So fucking what? Is the question of the day, and maybe of a few days before and after today. Because that is the source of my gloom and doom. Hand me a successful half marathon? I laugh in disbelief. Offer me a day, shiny and new, and watch me spit in its face. So. fucking. what. I’m still basically lonely, basically sore, basically anxious, basically poor. That rhymes and makes something else: frustrated as hell. I won’t even change it. I’ll wallow in it.
I went to yoga tonight. After a week’s hiatus, I could physically feel the gloominess of my day melt away. My body questioned the wisdom of my seizure of so fucking what. In all of its looseness, my limbs didn’t feel like upholding such a hostile modus operandi.
I got these compression sleeves for my race on Saturday. My good friend suggested them the day before (in response to “half marathon advice?”…she also talked about eating pasta, so overall it was an extremely enriching conversation), and if I wanted to continue being an asshole to myself, I could lament the fact that I hadn’t found them sooner. They help blood flow in your shins and calves. In layman’s terms: they’re miracle workers. They’re crucial to Connelly’s 4 step half-marathon plan:
Step 1. Think you can.
Step 2. Put on compression sleeves.
Step 3: Play Ludacris Pandora, specifically, “You can do it” by Ice Cube.
Step 4. Run.
The sleeves prevent the buildup of lactic acid, said the running store assistant. When I heard that, I almost fainted. Every time my shins start to ache, I just picture cement-y lactic acid being poured all over them. Ow. Ouch. No more of that? I wanted to hug her.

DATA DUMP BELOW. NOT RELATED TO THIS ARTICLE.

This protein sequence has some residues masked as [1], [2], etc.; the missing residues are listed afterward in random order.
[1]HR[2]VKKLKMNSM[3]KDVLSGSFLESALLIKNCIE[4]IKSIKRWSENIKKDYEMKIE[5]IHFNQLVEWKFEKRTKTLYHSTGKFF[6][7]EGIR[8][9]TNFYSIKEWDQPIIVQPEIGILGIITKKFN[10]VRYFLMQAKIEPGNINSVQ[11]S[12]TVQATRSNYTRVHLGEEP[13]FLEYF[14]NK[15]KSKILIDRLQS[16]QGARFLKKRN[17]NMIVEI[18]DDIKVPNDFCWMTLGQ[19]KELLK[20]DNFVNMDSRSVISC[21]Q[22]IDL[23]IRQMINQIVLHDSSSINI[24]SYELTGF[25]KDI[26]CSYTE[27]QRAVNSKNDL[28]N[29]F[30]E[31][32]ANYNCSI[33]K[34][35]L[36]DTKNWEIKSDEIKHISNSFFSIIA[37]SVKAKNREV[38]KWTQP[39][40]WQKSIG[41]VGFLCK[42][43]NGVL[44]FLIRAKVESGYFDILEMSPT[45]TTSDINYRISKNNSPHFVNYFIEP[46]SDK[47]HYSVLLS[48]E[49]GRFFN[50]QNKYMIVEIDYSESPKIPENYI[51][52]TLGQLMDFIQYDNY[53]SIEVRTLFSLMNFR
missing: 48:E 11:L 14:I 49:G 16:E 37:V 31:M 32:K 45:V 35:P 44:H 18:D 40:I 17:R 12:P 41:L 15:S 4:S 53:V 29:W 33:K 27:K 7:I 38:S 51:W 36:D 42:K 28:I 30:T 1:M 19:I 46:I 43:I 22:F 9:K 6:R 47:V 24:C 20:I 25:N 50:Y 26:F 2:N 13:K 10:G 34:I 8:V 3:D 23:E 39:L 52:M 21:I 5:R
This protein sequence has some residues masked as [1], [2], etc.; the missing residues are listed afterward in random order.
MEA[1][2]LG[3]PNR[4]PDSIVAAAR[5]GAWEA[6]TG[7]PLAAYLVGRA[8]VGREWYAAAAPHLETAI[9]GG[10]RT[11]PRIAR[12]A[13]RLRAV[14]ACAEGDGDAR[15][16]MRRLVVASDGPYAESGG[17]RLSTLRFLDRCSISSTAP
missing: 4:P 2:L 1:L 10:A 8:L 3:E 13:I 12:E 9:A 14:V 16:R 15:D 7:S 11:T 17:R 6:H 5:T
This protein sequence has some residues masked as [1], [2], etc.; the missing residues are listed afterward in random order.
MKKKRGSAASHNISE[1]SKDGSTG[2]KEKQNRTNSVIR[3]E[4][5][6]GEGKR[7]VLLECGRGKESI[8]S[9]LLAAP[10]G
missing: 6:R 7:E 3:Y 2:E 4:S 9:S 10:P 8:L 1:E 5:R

“Set an intention,” said my yoga teacher tonight. I closed my eyes. I was sick of the lactic acid of my glum thoughts. No one wants to drag their cement block of a body half a mile to a coffee shop (I guess that sentence would pack more punch if I hadn’t just made it clear that I could run a bit more than half a mile) in an attempt to shake shitty thoughts. No one deserves to give in to so fucking what. Not even if it feels so relatable. So good.
So, sitting here now, I will repeat my intention: strength. Physical, sure. But really–I’m talking about the strength to get over the woe-is-me of every day life. The strength to say back to my glumness: hey, so fucking what? You don’t feel so good after all. I see happiness and something that looks like wholeness waiting just around the corner. Move, please.
Yes, yes, I know what you’re thinking. Doesn’t Diaz have some positive thoughts you can relate to and revel in? Glad you asked.
I felt like I always did at the last seconds of a race, when I was sure that I was going to explode…I was waiting to begin.
Sometimes I feel like I’m going to explode into a million terrible pieces of not-quite-there-yet. And then I close my eyes, take a deep breath, push through the heaviness as best I can. I can go days feeling just okay. Just “hi” (not “hey!”). But I don’t live for days. I live for moments. And in this moment, I intend to extend my strength until it almost explodes into a million wonderful pieces of looks-like-I made-it. Unlike Beli, I am not waiting to begin. I have begun (many, many times). I am beginning right now. I am beginning tomorrow. I am waiting to begin, again.